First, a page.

Thanks for sharing the details of general stores. These shops are rare, but so wonderful. I live in a small town with fewer than 300 people, and our only store is a mercantile. The owner's motto is, "If we don't have it, you don't need it." And trust me, it is seldom that you can't find what you came in for.

    1. I always wanted to live in a small town, Carol, having grown up in an LA suburb.

  2. Oh! did you bring back memories! Growing up in a small New England town, that is what we had was a small general store for all our supplies. We would go down to the big city of Springfield to the larger groceries for monthly supplies. When I moved toCalif. in my late twenties, the old Victorian town of Ferndale on the northern coast with all the old style houses and in the center of town was a Merchantile.It looked just like your photos above. They had large glass jars of candies behind the counter, diplay rooms upstairs of the dresses worn back in their day (Cindy would have loved that. I used to buy my Sassafrass(sp)tea there all the time as it taste just like root beer. Thanks for the memoirs!

    1. I envy you your memories, Shirl. Ferndale is a great town.

  3. Charlene, thanks for sharing such wonderful information and photos of general stores. This is a keeper! You've also given me an idea for a post I need to write for Friday on Sweethearts of the West. See you over there.

    1. Thank you, Lyn. I'll look forward to reading your post on Sweethearts of the West.

  4. Interesting piece. We still have a few of those stores in Oregon. One that used to be near us had a kind of bar on one side, store goods on the other. Unfortunately it burned and when it went, it really went due to cleaning the old wood floors with kerosene. (not proven or charged but everyone knew it was arson by a couple of disgruntled hill type men who abruptly left the country right after the fire) It was rebuilt and still is a kind of country store but with a modern looking building and not the same. It lost its gas pump when the regulations changed and there wasn't enough money to redo the tank to meet them. I think the most fascinating old time store I have been in was in Georgia and hardware with little bins for the nuts and bolts, totally the old way with shelves to the ceiling and full of goods. That was about 14 years ago; so hard to say if it's still there.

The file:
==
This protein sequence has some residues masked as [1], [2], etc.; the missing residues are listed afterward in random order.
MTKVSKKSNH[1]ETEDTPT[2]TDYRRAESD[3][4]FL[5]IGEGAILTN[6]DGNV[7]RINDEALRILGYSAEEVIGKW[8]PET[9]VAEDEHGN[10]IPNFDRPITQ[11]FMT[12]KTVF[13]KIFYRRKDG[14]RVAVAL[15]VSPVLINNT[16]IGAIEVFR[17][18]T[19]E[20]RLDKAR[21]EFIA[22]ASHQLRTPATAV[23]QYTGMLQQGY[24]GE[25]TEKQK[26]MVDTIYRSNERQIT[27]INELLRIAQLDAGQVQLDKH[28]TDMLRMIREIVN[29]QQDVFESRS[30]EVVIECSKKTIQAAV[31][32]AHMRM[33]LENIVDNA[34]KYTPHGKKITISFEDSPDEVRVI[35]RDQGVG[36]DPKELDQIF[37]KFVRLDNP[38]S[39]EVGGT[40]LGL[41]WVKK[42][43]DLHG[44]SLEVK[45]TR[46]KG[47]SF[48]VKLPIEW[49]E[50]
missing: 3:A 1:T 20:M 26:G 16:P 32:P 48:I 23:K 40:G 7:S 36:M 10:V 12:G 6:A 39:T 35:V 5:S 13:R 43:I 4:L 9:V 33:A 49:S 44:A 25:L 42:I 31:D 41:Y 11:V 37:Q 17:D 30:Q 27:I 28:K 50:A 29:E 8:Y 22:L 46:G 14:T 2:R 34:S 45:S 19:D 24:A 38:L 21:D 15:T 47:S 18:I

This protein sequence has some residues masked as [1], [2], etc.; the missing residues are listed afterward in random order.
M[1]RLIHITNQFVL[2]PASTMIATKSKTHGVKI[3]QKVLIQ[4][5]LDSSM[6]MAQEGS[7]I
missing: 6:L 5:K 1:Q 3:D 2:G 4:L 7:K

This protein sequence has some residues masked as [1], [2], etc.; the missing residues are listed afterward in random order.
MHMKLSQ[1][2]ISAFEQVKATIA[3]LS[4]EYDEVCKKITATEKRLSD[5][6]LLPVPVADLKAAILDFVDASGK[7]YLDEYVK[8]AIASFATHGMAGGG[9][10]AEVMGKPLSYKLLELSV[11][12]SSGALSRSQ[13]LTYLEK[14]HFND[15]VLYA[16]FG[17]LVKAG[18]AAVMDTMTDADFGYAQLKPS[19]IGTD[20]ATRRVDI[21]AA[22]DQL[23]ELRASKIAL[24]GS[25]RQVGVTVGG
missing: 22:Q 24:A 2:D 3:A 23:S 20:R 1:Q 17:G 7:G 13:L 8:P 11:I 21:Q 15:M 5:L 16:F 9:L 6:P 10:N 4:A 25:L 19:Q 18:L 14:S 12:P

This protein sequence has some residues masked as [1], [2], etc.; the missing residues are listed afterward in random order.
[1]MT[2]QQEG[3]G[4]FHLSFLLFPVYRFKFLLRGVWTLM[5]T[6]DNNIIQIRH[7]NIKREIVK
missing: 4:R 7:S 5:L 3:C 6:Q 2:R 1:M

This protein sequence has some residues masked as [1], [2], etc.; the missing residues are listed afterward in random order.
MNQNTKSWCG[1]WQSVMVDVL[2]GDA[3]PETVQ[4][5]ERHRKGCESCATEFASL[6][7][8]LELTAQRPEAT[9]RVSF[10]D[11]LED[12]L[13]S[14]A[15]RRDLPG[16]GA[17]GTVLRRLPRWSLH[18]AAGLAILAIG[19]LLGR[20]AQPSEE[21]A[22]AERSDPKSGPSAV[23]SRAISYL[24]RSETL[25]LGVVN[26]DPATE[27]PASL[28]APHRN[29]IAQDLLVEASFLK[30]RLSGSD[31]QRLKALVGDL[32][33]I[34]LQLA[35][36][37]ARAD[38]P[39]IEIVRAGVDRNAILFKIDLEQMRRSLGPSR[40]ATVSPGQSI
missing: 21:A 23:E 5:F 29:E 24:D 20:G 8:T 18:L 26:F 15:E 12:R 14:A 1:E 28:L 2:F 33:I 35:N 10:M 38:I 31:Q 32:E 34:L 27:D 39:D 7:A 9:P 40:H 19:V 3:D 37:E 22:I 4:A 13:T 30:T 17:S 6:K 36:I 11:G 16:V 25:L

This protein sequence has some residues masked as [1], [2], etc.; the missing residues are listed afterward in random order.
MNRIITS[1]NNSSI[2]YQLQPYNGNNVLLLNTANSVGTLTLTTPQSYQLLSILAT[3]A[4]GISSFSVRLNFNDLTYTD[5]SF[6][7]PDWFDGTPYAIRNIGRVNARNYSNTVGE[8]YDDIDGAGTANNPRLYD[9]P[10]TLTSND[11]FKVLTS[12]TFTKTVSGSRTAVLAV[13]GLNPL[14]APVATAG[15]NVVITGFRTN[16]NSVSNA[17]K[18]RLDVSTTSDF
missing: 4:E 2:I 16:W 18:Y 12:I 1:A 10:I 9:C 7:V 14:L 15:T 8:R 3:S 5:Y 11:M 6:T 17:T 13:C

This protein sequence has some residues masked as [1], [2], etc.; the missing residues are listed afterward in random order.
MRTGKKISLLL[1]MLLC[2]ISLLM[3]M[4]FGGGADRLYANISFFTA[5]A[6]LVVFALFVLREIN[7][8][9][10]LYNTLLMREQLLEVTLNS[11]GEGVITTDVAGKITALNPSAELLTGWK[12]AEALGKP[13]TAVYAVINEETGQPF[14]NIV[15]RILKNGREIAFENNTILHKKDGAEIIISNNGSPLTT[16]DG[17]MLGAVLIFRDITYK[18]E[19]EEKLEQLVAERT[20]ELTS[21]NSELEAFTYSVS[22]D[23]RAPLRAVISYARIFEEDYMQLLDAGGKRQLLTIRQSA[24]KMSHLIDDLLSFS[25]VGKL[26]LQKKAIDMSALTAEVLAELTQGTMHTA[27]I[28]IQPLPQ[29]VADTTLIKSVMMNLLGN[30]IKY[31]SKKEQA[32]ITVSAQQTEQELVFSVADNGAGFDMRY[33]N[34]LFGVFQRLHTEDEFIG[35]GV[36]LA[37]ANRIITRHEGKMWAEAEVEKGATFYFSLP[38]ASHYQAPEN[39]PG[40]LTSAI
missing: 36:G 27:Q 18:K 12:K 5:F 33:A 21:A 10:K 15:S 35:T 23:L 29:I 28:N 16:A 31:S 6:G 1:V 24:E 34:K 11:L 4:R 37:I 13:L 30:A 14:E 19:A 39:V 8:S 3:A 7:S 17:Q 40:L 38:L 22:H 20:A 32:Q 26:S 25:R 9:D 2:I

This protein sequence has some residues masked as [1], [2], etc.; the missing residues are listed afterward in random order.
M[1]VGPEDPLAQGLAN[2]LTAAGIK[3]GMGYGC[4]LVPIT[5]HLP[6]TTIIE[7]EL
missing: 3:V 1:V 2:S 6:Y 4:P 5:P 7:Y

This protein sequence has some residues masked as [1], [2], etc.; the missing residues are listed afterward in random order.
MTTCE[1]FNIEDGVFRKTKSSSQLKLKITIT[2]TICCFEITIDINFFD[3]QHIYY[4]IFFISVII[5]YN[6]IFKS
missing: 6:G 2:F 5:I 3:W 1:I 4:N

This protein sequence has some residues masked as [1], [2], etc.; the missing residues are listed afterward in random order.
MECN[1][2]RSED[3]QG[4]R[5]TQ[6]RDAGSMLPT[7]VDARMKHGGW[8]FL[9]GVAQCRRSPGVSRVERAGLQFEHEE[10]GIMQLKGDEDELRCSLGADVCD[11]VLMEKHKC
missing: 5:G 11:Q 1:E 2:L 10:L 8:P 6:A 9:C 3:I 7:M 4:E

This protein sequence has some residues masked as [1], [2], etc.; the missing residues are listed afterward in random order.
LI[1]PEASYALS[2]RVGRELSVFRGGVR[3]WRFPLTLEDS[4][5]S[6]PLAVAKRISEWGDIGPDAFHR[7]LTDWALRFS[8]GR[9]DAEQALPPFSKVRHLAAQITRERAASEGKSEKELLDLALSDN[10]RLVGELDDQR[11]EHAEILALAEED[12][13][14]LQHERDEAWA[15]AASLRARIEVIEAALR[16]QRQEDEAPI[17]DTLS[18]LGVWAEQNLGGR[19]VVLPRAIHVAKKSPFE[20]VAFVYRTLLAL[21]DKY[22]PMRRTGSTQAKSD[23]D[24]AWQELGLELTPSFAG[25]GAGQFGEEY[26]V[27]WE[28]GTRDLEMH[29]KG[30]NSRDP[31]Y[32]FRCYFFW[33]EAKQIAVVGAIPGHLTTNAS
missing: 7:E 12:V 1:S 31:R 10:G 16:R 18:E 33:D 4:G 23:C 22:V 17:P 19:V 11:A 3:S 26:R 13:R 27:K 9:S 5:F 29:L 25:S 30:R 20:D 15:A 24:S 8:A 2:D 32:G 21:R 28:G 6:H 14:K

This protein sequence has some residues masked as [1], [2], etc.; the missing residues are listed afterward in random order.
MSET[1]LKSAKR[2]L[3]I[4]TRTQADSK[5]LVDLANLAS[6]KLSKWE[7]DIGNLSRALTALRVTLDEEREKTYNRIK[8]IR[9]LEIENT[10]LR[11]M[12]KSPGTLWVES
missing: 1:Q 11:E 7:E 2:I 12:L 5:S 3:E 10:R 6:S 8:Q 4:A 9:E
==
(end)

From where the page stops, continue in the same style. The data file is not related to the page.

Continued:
1. I'd love to wander through some of those old stores.

    2. You'd love this one then, Char. Yoder Country Store. I haven't been there in awhile but got a cool straw hat there as few years back. It carries some of everything.

  5. Char, I just reposted a snippet from your post on my blog site, Lyn Horner's Corner. This is such a great topic that I recommended it to my followers.

  6. This is the only post of yours I found here. It doesn't seem to be about Taming Jenna but thought I would go ahead and post here since I am here.

    quiltlady110 AT gmail DOT com